"A really fantastic stage. This is how 'Dakar' stages must be: A little bit of everything was in it. Today we had a good day. Just at one point the road book allowed a lot of room for interpretation. My co-driver Ralph Pitchford did everything correct, we were right on target and nevertheless had to search for a long time for a way point. To start the stage we had to change a slow puncture, but this can always happen on such a stage. All in all I enjoyed the day. We'd be happy to see more like this."
#308 - Giniel de Villiers (ZA), 3rd place day / 3rd
"This stage was really tough. Everything was expected today from both the driving and navigational points of view. My navigator Dirk von Zitzewitz did a great job today. We followed the route 100 per cent. Occasionally, however, we didn't see any tracks from the guys in front of us. They must have been particularly clever today. Because otherwise I just can't explain my deficit on today's stage. Although we had a tyre failure it was changed very quickly. To be third overall now is fantastic. The podium is our goal. Nevertheless, I think from day to day. There are still tough stages to come. We can't afford to make any mistakes here, if we are going to make any more progress towards the front."
Number of the day
Multi cultural for victory: The "Dakar" factory team is formed from team members representing 15 different nations. In addition to the factory drivers from Spain, Qatar, Germany, the USA and South Africa, technicians and engineers from Denmark, Belgium, the Netherlands, Austria, Argentina, Slovakia, Italy, Lithuania, Turkey and Ireland complement the squad. Main language for communication: English.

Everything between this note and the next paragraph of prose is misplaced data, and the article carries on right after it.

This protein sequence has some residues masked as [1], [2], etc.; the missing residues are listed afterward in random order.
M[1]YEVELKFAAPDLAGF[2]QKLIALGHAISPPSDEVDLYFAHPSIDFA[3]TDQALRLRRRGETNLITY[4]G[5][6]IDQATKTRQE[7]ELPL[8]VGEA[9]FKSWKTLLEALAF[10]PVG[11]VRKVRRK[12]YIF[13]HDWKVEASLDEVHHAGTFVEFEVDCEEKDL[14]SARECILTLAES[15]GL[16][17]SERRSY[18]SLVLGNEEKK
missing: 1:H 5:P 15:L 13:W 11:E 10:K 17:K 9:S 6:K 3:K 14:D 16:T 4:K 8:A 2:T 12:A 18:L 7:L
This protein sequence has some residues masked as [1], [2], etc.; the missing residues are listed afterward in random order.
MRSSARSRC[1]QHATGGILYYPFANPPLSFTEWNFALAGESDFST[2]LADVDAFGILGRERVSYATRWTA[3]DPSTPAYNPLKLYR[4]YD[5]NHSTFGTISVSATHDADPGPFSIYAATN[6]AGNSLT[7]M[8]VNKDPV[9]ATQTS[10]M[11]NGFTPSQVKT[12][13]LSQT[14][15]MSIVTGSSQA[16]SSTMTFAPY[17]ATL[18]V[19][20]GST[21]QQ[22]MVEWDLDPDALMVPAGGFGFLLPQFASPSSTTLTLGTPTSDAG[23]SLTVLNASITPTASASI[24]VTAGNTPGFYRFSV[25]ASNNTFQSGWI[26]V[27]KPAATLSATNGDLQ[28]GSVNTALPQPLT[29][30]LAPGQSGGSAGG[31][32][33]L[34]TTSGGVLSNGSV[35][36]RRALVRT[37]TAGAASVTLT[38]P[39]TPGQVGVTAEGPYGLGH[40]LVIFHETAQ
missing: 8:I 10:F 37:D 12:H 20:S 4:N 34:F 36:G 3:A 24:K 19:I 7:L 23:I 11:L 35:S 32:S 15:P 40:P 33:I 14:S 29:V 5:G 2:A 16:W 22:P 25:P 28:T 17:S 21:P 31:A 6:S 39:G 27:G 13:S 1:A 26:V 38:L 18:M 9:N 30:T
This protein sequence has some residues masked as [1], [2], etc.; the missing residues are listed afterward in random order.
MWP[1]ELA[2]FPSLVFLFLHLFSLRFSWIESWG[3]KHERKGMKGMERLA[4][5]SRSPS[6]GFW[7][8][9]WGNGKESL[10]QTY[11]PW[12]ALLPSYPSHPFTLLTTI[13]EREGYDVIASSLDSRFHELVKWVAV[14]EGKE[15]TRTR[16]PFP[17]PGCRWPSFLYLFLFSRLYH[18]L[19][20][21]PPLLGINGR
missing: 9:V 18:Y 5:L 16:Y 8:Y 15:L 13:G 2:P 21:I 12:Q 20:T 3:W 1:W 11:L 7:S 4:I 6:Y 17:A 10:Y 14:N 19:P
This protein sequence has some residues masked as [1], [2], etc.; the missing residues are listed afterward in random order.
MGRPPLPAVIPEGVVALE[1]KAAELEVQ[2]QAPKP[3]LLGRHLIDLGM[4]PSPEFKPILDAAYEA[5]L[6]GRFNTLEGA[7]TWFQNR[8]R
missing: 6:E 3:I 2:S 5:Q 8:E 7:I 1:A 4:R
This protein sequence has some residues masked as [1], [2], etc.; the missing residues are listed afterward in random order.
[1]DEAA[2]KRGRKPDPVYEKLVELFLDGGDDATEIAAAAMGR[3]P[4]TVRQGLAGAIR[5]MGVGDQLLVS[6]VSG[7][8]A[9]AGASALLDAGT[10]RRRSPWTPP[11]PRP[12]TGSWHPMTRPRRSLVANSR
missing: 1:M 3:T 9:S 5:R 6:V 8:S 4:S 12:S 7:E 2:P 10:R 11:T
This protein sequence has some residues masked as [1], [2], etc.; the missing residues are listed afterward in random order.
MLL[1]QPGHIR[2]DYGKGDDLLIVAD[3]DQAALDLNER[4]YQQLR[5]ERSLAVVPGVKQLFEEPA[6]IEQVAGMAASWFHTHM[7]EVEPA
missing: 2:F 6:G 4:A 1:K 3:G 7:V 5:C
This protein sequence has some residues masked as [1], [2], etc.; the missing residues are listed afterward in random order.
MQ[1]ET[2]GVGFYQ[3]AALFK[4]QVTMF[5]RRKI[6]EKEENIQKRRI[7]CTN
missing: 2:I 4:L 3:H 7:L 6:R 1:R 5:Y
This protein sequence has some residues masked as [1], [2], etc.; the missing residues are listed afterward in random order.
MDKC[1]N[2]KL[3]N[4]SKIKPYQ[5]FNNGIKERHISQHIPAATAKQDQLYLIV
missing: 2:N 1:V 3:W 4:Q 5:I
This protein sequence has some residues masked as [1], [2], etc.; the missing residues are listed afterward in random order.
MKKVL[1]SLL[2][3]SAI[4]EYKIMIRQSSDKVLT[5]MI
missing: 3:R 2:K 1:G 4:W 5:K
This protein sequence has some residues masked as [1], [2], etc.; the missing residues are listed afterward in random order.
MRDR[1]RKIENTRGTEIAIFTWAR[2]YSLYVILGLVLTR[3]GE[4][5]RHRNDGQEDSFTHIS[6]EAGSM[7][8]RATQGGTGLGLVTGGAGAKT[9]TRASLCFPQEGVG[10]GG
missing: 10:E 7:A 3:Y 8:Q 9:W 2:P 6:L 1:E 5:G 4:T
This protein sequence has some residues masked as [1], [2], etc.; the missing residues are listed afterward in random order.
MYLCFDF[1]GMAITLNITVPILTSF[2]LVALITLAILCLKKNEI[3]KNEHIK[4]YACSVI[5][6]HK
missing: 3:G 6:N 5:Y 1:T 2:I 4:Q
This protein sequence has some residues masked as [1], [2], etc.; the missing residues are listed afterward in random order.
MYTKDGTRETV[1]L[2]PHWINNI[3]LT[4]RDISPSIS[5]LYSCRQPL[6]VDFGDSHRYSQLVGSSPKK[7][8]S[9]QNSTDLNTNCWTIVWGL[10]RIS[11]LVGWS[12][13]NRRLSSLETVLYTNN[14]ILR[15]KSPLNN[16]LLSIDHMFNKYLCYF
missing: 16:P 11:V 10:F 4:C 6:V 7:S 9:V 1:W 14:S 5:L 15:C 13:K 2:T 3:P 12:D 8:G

Three questions to car engineer Gerhard Jan de Jongh
You undertake your first ever Dakar Rally as car engineer for Nasser Al-Attiyah and Timo Gottschalk. What is so special for you?
"A 'Dakar' is so special because you see much more of the country and people than by any other sporting event. There is also the element stamina, which is valid for material as well as for the drivers and especially for the service team. In my opinion this is unique. At no other event in the world is staying power as important as here."
You are also an experienced WRC engineer? What is the difference between sprint rallies and the "Dakar"?
"There is sufficient room for amateur teams in both the World Rally Championship and in the Dakar Rally. In the 'Dakar' they are the heart of the event. In a factory team such as Volkswagen the level of professionalism is just the same as in a WRC factory team. In this respect the two categories are comparable with one another. The differences exist in the working procedures and the intensity. For me the 'Dakar' is already at this stage as varied as a complete World Rally Championship season. There are so many different types of terrain, so many sporting ups and downs and thus such different challenges for an engineer as in an entire year in the world championship. Here it is a question of getting everything together for a single good result."
What is your best "Dakar" experience to date?
"As engineer to Nasser Al-Attiyah and Timo Gottschalk I obviously hope that the best experience is still ahead of us! Up to now crossing the Andes was an incredible experience, simply because of the inherent natural beauty. And obviously the enthusiastic fans, particularly in Argentina. I've never seen motorsport fans celebrating so enthusiastically and so interested in rallying as here. It affects everybody when you see that the locals are so interested in what you do."
Coming up next...
Tuesday, 11January: The loop around Copiapo gives the teams a contrasting picture. While the mechanics have no service route to overcome on this occasion and for the first time briefly have chance to catch their breath during the "Dakar", for the drivers and co-drivers one of the toughest rally days is on the agenda. Off-road sections of deep, soft sand on one side and on the other stony sections - physical torture requiring impeccable fitness.